The main idea
In an assassination game the players hunt each other and strive to get into a situation where they may apply to each other the playful mock guns dictated by the rules. The game's base format is the so-called murder rings, where players hand over the requested details of their personal lives to the umpires (name, address, portrait, info from the daily routines etc.) and the umpires arrange the players into rings, where Person A's goal is to assassinate Person B, Person B is hunting for Person C, and so on, until Person N hunts for Person A. If the Person A manages to ambush the Person B in manner allowed by the rules and executes a murder with, say, a water pistol, A and B shall contact the umpires and tell their own sides of the story for scoring. After this, the B is dropped from the circle and gives his/her target, the Person C's, information over to the Person A, who starts hunting for the Person C. If the game runs its logical course, the two final survivors are hunting for each other.
The game has been played a lot around the world, often on the campi of universities. Two good online sources for information about the game are Cambridge's Assassins' Guild http://www.srcf.ucam.org/assassins/ and Oxford Guild of Assassins, http://www.oxfordassassinsguild.org.uk/. Steve Jackson Games has collected different rules and game variants into the book "Killer, the Game of Assassination (ISBN 1-55634-351-5)".
Time and location
The game may be restricted to a certain place and time, e.g., one afternoon and a certain park, but in its best and most imaginative form the game is played for several weeks, where the players try to live their normal lives knowing that somebody is stalking them all the time. In the process assassins try to recover free time of their own to gain a time slot and a shot at the murder of their own victim.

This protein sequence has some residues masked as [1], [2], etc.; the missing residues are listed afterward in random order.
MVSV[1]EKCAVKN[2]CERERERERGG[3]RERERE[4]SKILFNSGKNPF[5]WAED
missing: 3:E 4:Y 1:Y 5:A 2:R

For the longer games it is common to agree on off-bounds areas and times, where the targets are safe from murder attempts, i.e, pacified.
There are numerous variants from the game. Several examples include: Duelling Game, where the murders are committed as challenges to duels and with weapons suited to the duel (boffer swords, water pistols etc.). The fallen victims may become polices, who hunt for assassins committing fouls or fails in their desperate attempts. The selection for the weapons may well be rather extensive (alarm clock bombs, hand lotion as a contact poison, tennis ball grenades...).
The role of the umpires
The umpires make the decisions about the rules, maintain the game, resolves the issues risen during the game, work as inter mediator in the fights and scores all the acts. The umpires may choose to end the game, if they see fit. (For example, if the game has become stuck in a situation, where three players are spending their days hiding in their basements in utter terror.) The umpires are the final authority in the game.
Players' safety, privacy and bystanders
The rule number one for the game is common sense. Getting murdered may well be surprising, so it is plainly obvious from the start that people are not shot with water pistols when, say, the are lifting heavy objects or operating heavy machinery. The participation to the tournament means that the palyer is okay with the small violations of their privacy (since the assassination usually requires stalking), but most rule systems (also HYS's) emphasize the physical immunity of the players. Pretty much any serious rule systems also dictate the bystanders to be absolutely pacified from the murder attempts: the purpose of the game is not to cause disturbance to those who are not involved in it.